ANKARA, Nov 8 (Reuters) – Turkey’s Central Bank has told senior bank officials in ongoing talks that it will resolutely pursue market regulation policies criticized by the banking industry, two sources said. present at meetings.

The central bank has tightened its grip on the foreign exchange, bond, loan and deposit markets with a series of measures it says will ensure financial stability, causing the benchmark 10-year bond yield to fall to 10, 5% versus 26%.

Turkish banks, which are now posting record profits, will face a painful setback next year as tough regulations loosen their grip on balance sheets.

The sources, who declined to be identified because the meetings have not been made public, told Reuters the central bank was meeting individually with the chief executives of several banks, including the CEO of Isbank.

The central bank did not comment on the report and Isbank was not immediately available for comment.

Early last week, the CEO of Isbank called on authorities to ease or lift recent measures, including forcing some banks to hold government bonds, saying they were preventing the sector from effectively using resources.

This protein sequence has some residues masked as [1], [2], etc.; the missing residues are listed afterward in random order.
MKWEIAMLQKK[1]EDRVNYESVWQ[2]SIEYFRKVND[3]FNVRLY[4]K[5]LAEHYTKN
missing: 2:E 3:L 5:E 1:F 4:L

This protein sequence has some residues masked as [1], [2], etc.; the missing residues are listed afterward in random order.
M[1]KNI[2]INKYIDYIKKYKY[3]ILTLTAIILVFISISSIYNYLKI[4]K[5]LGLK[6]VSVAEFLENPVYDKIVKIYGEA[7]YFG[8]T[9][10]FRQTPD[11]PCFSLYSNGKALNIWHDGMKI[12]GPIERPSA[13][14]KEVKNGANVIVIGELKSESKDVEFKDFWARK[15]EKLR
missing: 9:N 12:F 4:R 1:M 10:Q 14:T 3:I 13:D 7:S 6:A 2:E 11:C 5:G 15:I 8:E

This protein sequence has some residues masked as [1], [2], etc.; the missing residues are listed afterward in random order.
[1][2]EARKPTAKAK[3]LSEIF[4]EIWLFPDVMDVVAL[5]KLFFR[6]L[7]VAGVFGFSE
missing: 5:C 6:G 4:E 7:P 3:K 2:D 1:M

One of the sources said the central bank was giving the message during the talks that “policies directing resources to areas needed for sustainable economic activity will continue.”

The bank will also continue to build “a selective lending position that will increase investment, employment, value-added production and exports,” the source added.

Measures taken by the bank over the past year include encouraging lending to export and production-oriented sectors. He also urged banks to convince customers to convert their savings into foreign currency to support the lira, which has fallen 29% this year after falling 44% in 2021.

The government’s economic program prioritizes low interest rates and aims to increase employment, investment and exports to turn Turkey’s chronic current account deficits into a surplus.

Turkey’s central bank has lowered its key rate by 350 basis points over the past three months to 10.5%, with inflation above 85% in October.

Reporting by Ebru Tuncay and Nevzat Devranoglu; Written by Daren Butler; Editing by Jon Boyle and Raissa Kasolowsky

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